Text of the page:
After another battle in the techno war, I manage to get the TV working again only for Sandy to say he doesn’t need this b*llshit anymore and he’s going outside to sit by the bonfire with the kids.

Opening the basement door, I hear him call up,

“The washing machine has stopped and is flashing F-20.”

“F-20!!! Not F-20! That water pressure was supposed to have been fixed after paying thousands for the city water!”

“Serves you right! Didn’t listen, did you? You all knew better than the water diviner, didn’t you? I had the spots for the well all marked out. Would have all the water we need for a fraction of the cost. Takes me ten minutes to get hot water in my sink these days and there’s no bl**dy pressure in the kitchen,” declares Sandy and then heads to the field with the help of his walking stick to sit imperially with the grandkids around the blazing bonfire in the field.

sandy by the bonfire

As I watch the wonder of family silhouettes around volatile flames in the autumn night reaching for the dark heavens, the sound of Tsartlip drumming echos through the valley beating calmly on my heart.

For a moment, I hear my soul reminiscing about another time – eons ago, when life and happiness was simpler.  A digital-less time of no remotes and no such thing as F-20 (aka F- U). Oh, the bliss of it all, ‘cept for the ex- wives around then too 😦

Returning to the binaural beats of Neuro Programmer 3 in my room, I lie down, relying on a munch of the yummy comfort food from the cupboard to distract me from that miniscule part of my brain reserved for technical content which was now frazzled beyond repair.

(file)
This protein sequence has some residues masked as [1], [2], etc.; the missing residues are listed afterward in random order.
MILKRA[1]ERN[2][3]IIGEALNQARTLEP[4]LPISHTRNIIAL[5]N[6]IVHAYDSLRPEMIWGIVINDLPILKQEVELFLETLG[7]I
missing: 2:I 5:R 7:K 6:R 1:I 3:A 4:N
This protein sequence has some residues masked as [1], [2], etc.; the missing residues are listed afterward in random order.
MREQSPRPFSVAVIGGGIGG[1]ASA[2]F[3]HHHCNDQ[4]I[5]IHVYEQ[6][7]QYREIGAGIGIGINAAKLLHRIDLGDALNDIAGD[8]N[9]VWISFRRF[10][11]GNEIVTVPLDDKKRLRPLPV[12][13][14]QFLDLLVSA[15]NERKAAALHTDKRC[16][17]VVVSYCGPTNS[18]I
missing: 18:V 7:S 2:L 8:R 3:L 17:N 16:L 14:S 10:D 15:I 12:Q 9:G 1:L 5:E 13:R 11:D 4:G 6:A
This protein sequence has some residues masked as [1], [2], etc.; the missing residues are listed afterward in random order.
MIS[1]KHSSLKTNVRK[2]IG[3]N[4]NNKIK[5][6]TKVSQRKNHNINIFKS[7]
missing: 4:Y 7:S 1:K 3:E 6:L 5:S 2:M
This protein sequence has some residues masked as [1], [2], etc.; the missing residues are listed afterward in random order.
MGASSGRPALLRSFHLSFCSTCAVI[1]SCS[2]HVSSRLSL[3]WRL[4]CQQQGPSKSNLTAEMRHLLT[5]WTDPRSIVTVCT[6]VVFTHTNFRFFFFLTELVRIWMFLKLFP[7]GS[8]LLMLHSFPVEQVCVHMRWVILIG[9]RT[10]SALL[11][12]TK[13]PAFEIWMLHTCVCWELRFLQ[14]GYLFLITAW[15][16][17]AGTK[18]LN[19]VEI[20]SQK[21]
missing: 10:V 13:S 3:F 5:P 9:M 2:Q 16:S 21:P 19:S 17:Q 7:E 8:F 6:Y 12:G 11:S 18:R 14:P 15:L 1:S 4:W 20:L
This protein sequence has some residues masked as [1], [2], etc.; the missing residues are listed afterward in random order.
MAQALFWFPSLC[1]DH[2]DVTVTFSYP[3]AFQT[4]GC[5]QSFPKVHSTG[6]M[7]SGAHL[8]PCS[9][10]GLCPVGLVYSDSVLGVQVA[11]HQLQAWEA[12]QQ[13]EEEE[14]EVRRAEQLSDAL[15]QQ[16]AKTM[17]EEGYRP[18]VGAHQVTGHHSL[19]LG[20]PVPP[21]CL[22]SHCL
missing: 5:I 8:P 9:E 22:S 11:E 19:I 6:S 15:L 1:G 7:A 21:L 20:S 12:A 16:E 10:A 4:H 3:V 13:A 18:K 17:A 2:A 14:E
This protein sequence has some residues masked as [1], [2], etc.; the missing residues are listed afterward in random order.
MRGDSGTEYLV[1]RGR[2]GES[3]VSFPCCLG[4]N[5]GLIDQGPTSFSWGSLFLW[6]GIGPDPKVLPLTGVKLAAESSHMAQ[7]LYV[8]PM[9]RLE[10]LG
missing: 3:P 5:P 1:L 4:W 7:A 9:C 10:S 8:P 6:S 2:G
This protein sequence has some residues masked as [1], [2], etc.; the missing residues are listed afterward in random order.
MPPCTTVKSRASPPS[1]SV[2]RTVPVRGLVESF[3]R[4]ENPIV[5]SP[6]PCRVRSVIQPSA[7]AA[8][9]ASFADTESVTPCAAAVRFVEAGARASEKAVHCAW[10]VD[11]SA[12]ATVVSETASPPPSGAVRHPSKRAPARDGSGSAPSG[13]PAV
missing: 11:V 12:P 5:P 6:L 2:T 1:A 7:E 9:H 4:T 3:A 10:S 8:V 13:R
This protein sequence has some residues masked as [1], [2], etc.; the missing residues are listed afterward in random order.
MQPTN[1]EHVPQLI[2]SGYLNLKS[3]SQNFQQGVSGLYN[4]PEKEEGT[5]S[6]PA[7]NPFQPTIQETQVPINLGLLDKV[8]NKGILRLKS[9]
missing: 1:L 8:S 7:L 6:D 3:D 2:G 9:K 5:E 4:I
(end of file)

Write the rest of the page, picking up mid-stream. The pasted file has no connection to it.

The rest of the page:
As I lie there in the darkness, thinking of Samantha’s voice and staring at the stars outside my window, finally able to experience the vibrations of binaural tones cultivating alpha waves to evaporate all those inconsequential problems like digital remote controls, digital washing machines, digital TV’s, digital phones, and make me cognizant of the really important things in life – like my internet connection.

‘Wait a sec, maybe it’s not the technology at all,’ I think as I lay there, ‘maybe it’s that d*mn ghost, again!’

The phone rings – inconveniently interrupting my binaural thoughts and the yummy from the cupboard.

‘If it’s that **#@// Samantha …I’m gonna …oh, hi Mum,’ I say, friendly like to my 82 year old mother, abruptly adjusting my tone, ‘how’s it going?’

‘Oh, just fine, son. I’m calling from Mary’s upstairs because my phone in the apartment has stopped working, and whenever I turn on the TV – all I see is a black screen.’

Oh… furr *#!&-#/* sake!


About Morbid Optimist

My name is Katryna Mary Brooke Ormiston. I am 35 years old and after living in Vancouver for a decade, I am returning home to my 81 year old father’s hobby farm on Vancouver Island to care for him in the final stages of his life. This blog is to document my journey, process my experiences along the way and hopefully share and feel connected to a community beyond the three and a half acres I find myself on. A message in a bottle in the cyber-sea.